Battling Tops

Battling Tops is a children's game invented by Eddy Goldfarb[1] and first manufactured by Ideal in 1968. In 1977 it was renamed Battling Spaceships in response to Star Wars fever. After Ideal was sold in 1982, Marx took over the game. By the late 1980s, the game was out of production. In 2003, Mattel rereleased Battling Tops.

1986 version by Ideal Games.

The game has similarities to gasing pangkah, a traditional Malay sport.[2]

Game playEdit

Two to four players launch spinning tops into an arena. The object of the game is to have the last standing spinning top. The game takes place on a circular concave arena with four spinning top launch positions. Players wind a string (attached to a pull tab) around their tops, place them in the launch positions, then pull the tab vigorously to release the top. The concave surface forces the tops together to battle. The outcome is somewhat indeterminate, but there is a slight element of skill. Pegs in holes on the rim of the arena mark victories. The first to win ten battles wins the game.

CharactersEdit

There were six different colored tops to choose from—Hurricane Hank, Twirling Tim, Dizzy Dan, Smarty Smitty, Super Sam, and Tricky Nicky—although only four could battle at one time. The tops were composed of octagonal discs slipped over a ridged shaft that had a notch to engage the string. The game came with a sheet of colored stickers to place on the discs. Ostensibly the stickers were to match the color of the disc and the shaft, but it was possible to mix and match shafts, discs, and stickers (with the proviso that the stickers only stuck once). In the new version of the game, Smarty Smitty has been replaced by Cyclone Steve. In the 1968 version there was an 8 top version that included Fighting Frank and Rocky Rocko but only four colors therefore you had four sets of two The six player sets had red, yellow, green, light blue, white, and orange.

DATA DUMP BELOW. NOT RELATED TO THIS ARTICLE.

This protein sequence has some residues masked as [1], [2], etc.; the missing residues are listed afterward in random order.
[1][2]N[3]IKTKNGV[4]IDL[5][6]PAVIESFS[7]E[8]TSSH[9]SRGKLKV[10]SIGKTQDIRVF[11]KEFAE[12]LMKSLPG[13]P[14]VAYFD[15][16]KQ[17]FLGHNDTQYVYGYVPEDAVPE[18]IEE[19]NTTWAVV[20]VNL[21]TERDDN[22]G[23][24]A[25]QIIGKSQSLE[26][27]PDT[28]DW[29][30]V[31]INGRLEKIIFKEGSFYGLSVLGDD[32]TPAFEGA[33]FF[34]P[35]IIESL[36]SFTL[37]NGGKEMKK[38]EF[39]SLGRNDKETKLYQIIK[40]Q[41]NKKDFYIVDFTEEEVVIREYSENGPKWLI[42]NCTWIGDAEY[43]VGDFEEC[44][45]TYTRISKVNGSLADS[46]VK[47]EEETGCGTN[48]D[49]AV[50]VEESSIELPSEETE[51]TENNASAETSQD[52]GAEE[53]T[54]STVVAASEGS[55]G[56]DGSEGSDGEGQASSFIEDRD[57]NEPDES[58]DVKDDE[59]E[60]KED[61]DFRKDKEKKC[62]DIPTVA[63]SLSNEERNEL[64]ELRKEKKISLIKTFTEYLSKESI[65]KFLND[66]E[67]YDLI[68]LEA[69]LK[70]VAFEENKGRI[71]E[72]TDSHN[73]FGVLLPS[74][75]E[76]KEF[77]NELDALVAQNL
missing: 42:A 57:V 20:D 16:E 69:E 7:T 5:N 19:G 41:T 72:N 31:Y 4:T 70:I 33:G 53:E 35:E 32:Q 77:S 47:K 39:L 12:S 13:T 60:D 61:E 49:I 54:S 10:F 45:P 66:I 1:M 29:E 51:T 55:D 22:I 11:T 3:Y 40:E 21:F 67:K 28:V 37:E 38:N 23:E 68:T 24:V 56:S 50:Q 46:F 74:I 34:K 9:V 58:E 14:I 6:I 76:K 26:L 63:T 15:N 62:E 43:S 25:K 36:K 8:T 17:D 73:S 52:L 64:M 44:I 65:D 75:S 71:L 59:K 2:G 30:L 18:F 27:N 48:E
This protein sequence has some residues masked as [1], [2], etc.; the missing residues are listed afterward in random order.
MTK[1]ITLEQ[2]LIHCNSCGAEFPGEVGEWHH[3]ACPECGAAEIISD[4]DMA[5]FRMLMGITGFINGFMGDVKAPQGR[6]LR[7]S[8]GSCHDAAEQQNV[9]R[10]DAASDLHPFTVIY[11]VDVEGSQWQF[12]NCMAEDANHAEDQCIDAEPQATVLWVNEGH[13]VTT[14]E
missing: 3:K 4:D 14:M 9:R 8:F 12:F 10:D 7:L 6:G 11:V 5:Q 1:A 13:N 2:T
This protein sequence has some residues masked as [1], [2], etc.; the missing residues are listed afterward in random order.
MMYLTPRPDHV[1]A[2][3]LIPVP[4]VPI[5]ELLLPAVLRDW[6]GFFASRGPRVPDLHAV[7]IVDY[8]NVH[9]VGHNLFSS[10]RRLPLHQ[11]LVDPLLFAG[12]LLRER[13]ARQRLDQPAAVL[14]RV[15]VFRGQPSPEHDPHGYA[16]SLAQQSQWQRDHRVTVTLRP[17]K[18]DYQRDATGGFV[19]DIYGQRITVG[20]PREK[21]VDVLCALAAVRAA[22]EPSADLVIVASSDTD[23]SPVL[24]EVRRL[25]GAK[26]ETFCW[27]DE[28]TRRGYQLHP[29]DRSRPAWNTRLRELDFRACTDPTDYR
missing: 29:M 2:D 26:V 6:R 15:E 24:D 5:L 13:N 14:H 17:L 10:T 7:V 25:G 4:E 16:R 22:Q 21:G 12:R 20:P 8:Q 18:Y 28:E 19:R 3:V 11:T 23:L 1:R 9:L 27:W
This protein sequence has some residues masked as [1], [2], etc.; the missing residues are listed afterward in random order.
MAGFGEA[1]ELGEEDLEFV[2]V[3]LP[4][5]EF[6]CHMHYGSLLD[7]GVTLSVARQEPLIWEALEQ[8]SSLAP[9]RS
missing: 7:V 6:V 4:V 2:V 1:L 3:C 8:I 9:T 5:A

See alsoEdit

ReferencesEdit

  1. ^ Crouch, Ian. "Inside the Workshop of a Classic-Toy Inventor, in "Eddy's World"". The New Yorker.
  2. ^ "Gasing Lagenda out to preserve traditional Malay game | The Brunei Times". web.archive.org. 27 February 2012.